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6 minutes ago, adonis said:

Didn't this conversation happen not only with Lev and Igor in the room, but other folks in the administration?

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The hour-long recording from April 2018 captures a meeting between Trump and a group of donors that includes two associates of his personal attorney, Rudy Giuliani, who in recent weeks have emerged as central figures in the impeachment inquiry: Igor Fruman and Lev Parnas. 

In the recording, Parnas can be heard telling Trump that the ambassador, Marie Yovanovitch, had been disparaging the president, and that he should "get rid" of her. "She's basically walking around telling everybody, 'Wait, he's going to get impeached, just wait,' " Parnas says in the recording. 

Get rid of her," the president responds. "Get her out tomorrow. I don't care. Get her out tomorrow. Take her out." 

In an interview with NPR on Saturday, Deputy White House Press Secretary Steven Groves said the president's comments were directed to then-aide John DeStefano, not to Parnas.

 

:shrug:

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31 minutes ago, timschochet said:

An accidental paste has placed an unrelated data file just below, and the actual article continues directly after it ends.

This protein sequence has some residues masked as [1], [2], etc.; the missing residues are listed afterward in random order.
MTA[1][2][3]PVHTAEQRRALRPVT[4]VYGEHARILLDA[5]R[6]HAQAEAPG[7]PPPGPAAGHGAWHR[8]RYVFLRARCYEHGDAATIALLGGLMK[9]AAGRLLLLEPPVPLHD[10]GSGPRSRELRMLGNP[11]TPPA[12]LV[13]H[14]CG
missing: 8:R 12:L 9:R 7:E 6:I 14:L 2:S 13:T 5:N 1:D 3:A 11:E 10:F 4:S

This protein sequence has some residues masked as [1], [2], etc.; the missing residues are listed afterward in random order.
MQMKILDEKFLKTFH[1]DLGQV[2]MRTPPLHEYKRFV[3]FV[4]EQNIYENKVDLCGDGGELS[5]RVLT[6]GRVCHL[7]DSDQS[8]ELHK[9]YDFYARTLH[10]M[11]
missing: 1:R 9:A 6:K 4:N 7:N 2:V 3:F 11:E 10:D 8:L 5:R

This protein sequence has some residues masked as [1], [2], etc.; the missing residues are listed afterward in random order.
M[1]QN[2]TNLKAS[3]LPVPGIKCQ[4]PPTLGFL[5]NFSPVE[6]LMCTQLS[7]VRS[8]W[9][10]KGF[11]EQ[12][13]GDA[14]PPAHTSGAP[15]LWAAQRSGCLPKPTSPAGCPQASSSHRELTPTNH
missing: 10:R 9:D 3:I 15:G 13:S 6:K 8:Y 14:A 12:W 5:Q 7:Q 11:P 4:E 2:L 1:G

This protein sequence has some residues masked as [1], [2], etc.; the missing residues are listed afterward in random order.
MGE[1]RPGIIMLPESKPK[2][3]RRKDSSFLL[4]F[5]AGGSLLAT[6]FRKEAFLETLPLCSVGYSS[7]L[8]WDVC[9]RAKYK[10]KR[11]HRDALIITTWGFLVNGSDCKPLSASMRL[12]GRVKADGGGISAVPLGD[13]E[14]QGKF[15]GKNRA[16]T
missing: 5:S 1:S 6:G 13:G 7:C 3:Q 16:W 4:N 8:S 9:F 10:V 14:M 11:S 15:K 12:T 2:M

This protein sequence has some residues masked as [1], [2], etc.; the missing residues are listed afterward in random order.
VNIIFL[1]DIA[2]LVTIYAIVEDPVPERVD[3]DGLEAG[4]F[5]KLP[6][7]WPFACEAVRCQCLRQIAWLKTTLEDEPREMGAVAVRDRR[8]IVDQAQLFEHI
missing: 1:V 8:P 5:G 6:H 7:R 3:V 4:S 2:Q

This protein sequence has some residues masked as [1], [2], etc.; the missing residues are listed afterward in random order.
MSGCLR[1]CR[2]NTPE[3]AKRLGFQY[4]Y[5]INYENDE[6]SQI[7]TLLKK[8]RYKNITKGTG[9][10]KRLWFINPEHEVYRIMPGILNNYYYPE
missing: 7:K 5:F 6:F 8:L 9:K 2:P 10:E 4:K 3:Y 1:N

Something I want to add about Bolton: I’m hearing some journalists speculate that because he is such a longtime conservative, he could have an impact on Trump’s base of support. 

This is IMO a misconception. Bolton is a neocon, arguably THE neocon; he’s never been trusted by the Bannon nationalist base. He has nothing in common with them. They were horrified when he was hired in the first place. 

 

It may certainly impact his base of support in the Senate as there’s a decent chunk of “neo-conish” Senators there who were more or less are just going along this for expediency sake, but trust Bolton more than Trump.  

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23 minutes ago, Juxtatarot said:
55 minutes ago, Maurile Tremblay said:

Roberts breaks the tie.

Apparently McConnell doesn't agree:

Quote

Li Zhou